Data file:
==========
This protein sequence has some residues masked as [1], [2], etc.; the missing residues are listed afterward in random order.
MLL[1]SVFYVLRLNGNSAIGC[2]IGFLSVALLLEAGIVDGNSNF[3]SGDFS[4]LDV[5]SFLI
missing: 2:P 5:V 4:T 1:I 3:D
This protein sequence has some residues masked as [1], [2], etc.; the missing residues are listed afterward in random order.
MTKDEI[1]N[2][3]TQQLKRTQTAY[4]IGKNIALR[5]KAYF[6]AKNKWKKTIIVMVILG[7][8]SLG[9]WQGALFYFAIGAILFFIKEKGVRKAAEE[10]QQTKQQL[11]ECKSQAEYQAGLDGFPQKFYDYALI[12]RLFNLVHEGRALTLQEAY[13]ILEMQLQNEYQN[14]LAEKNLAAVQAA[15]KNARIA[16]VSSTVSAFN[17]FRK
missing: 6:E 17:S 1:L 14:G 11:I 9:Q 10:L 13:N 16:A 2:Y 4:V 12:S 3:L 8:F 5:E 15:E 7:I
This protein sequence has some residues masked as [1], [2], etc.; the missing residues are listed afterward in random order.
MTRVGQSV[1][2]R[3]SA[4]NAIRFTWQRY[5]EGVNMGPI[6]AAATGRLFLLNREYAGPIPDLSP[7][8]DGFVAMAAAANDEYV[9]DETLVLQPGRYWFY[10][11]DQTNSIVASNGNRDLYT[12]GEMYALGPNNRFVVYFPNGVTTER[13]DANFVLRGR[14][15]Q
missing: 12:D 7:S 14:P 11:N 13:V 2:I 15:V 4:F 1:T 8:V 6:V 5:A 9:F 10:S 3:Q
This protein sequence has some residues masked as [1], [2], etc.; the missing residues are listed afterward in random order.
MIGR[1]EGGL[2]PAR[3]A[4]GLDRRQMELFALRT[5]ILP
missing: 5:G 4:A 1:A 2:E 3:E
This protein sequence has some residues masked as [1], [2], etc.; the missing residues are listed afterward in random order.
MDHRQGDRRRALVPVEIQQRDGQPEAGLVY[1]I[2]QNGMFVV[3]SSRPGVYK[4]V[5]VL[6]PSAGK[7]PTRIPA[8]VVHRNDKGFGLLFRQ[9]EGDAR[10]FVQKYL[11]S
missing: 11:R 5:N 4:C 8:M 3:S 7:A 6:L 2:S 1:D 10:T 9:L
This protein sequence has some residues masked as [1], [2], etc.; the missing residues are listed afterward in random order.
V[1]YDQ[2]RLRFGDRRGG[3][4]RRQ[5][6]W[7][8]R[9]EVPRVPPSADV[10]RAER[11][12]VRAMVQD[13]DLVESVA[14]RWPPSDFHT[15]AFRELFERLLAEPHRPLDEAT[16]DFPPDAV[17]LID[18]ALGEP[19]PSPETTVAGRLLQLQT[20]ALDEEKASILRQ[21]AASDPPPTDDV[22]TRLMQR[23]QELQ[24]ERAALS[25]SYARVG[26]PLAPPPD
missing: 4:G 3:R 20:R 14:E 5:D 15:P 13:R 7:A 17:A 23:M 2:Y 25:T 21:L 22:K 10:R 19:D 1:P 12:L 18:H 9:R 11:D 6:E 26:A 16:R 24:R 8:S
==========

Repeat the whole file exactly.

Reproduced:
This protein sequence has some residues masked as [1], [2], etc.; the missing residues are listed afterward in random order.
MLL[1]SVFYVLRLNGNSAIGC[2]IGFLSVALLLEAGIVDGNSNF[3]SGDFS[4]LDV[5]SFLI
missing: 2:P 5:V 4:T 1:I 3:D
This protein sequence has some residues masked as [1], [2], etc.; the missing residues are listed afterward in random order.
MTKDEI[1]N[2][3]TQQLKRTQTAY[4]IGKNIALR[5]KAYF[6]AKNKWKKTIIVMVILG[7][8]SLG[9]WQGALFYFAIGAILFFIKEKGVRKAAEE[10]QQTKQQL[11]ECKSQAEYQAGLDGFPQKFYDYALI[12]RLFNLVHEGRALTLQEAY[13]ILEMQLQNEYQN[14]LAEKNLAAVQAA[15]KNARIA[16]VSSTVSAFN[17]FRK
missing: 6:E 17:S 1:L 14:G 11:I 9:Q 10:L 13:N 16:A 2:Y 4:V 12:S 3:L 8:F 5:E 15:E 7:I
This protein sequence has some residues masked as [1], [2], etc.; the missing residues are listed afterward in random order.
MTRVGQSV[1][2]R[3]SA[4]NAIRFTWQRY[5]EGVNMGPI[6]AAATGRLFLLNREYAGPIPDLSP[7][8]DGFVAMAAAANDEYV[9]DETLVLQPGRYWFY[10][11]DQTNSIVASNGNRDLYT[12]GEMYALGPNNRFVVYFPNGVTTER[13]DANFVLRGR[14][15]Q
missing: 12:D 7:S 14:P 11:N 13:V 2:I 15:V 4:F 1:T 8:V 6:V 5:A 9:F 10:S 3:Q
This protein sequence has some residues masked as [1], [2], etc.; the missing residues are listed afterward in random order.
MIGR[1]EGGL[2]PAR[3]A[4]GLDRRQMELFALRT[5]ILP
missing: 5:G 4:A 1:A 2:E 3:E
This protein sequence has some residues masked as [1], [2], etc.; the missing residues are listed afterward in random order.
MDHRQGDRRRALVPVEIQQRDGQPEAGLVY[1]I[2]QNGMFVV[3]SSRPGVYK[4]V[5]VL[6]PSAGK[7]PTRIPA[8]VVHRNDKGFGLLFRQ[9]EGDAR[10]FVQKYL[11]S
missing: 11:R 5:N 4:C 8:M 3:S 7:A 6:L 2:S 1:D 10:T 9:L
This protein sequence has some residues masked as [1], [2], etc.; the missing residues are listed afterward in random order.
V[1]YDQ[2]RLRFGDRRGG[3][4]RRQ[5][6]W[7][8]R[9]EVPRVPPSADV[10]RAER[11][12]VRAMVQD[13]DLVESVA[14]RWPPSDFHT[15]AFRELFERLLAEPHRPLDEAT[16]DFPPDAV[17]LID[18]ALGEP[19]PSPETTVAGRLLQLQT[20]ALDEEKASILRQ[21]AASDPPPTDDV[22]TRLMQR[23]QELQ[24]ERAALS[25]SYARVG[26]PLAPPPD
missing: 4:G 3:R 20:R 14:E 5:D 15:P 13:R 7:A 17:A 23:M 2:Y 25:T 21:L 22:K 10:R 19:D 1:P 12:L 18:H 9:R 11:D 6:E 26:A 16:R 24:R 8:S